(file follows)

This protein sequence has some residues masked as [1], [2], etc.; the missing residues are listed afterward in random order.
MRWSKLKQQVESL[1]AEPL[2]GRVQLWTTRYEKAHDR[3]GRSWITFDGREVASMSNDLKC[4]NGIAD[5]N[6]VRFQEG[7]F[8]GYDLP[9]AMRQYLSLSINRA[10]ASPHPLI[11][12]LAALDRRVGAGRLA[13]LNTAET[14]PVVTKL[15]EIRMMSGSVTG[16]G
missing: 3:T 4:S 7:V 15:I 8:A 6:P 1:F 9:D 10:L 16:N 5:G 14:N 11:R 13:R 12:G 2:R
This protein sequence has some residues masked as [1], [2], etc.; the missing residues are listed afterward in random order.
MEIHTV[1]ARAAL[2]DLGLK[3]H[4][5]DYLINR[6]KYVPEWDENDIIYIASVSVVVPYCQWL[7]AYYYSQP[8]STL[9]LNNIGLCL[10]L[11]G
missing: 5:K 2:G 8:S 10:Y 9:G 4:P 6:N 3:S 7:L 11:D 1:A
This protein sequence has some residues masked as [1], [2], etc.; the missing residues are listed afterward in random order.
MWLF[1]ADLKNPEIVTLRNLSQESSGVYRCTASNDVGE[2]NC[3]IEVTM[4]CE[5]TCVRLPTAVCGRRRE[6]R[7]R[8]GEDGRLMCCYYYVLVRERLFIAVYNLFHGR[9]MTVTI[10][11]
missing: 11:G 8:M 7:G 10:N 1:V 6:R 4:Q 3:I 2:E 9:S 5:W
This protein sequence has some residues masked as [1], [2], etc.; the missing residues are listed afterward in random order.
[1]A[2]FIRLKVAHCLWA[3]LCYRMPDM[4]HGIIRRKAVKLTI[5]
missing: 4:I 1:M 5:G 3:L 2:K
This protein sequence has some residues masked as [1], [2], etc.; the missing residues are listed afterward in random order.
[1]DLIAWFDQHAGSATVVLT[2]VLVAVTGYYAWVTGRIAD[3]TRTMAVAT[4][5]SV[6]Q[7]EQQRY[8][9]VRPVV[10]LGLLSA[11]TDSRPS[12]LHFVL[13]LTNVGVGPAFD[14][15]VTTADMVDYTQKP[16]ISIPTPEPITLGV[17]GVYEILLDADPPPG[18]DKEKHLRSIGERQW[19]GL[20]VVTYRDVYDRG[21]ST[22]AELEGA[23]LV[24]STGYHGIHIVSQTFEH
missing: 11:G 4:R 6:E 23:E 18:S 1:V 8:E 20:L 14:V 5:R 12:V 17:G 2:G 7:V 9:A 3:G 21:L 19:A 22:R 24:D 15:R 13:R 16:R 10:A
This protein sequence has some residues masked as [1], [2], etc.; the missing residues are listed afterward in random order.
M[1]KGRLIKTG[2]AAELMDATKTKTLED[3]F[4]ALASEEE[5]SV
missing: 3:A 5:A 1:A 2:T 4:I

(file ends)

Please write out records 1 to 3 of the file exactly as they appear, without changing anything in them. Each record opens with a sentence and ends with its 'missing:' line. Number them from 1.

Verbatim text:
This protein sequence has some residues masked as [1], [2], etc.; the missing residues are listed afterward in random order.
MRWSKLKQQVESL[1]AEPL[2]GRVQLWTTRYEKAHDR[3]GRSWITFDGREVASMSNDLKC[4]NGIAD[5]N[6]VRFQEG[7]F[8]GYDLP[9]AMRQYLSLSINRA[10]ASPHPLI[11][12]LAALDRRVGAGRLA[13]LNTAET[14]PVVTKL[15]EIRMMSGSVTG[16]G
missing: 3:T 4:S 7:V 15:I 8:A 6:P 1:F 9:D 10:L 16:N 5:G 14:N 11:R 13:R 12:G 2:R
This protein sequence has some residues masked as [1], [2], etc.; the missing residues are listed afterward in random order.
MEIHTV[1]ARAAL[2]DLGLK[3]H[4][5]DYLINR[6]KYVPEWDENDIIYIASVSVVVPYCQWL[7]AYYYSQP[8]STL[9]LNNIGLCL[10]L[11]G
missing: 5:K 2:G 8:S 10:Y 9:G 4:P 6:N 3:S 7:L 11:D 1:A
This protein sequence has some residues masked as [1], [2], etc.; the missing residues are listed afterward in random order.
MWLF[1]ADLKNPEIVTLRNLSQESSGVYRCTASNDVGE[2]NC[3]IEVTM[4]CE[5]TCVRLPTAVCGRRRE[6]R[7]R[8]GEDGRLMCCYYYVLVRERLFIAVYNLFHGR[9]MTVTI[10][11]
missing: 11:G 8:M 7:G 10:N 1:V 6:R 4:Q 3:I 2:E 9:S 5:W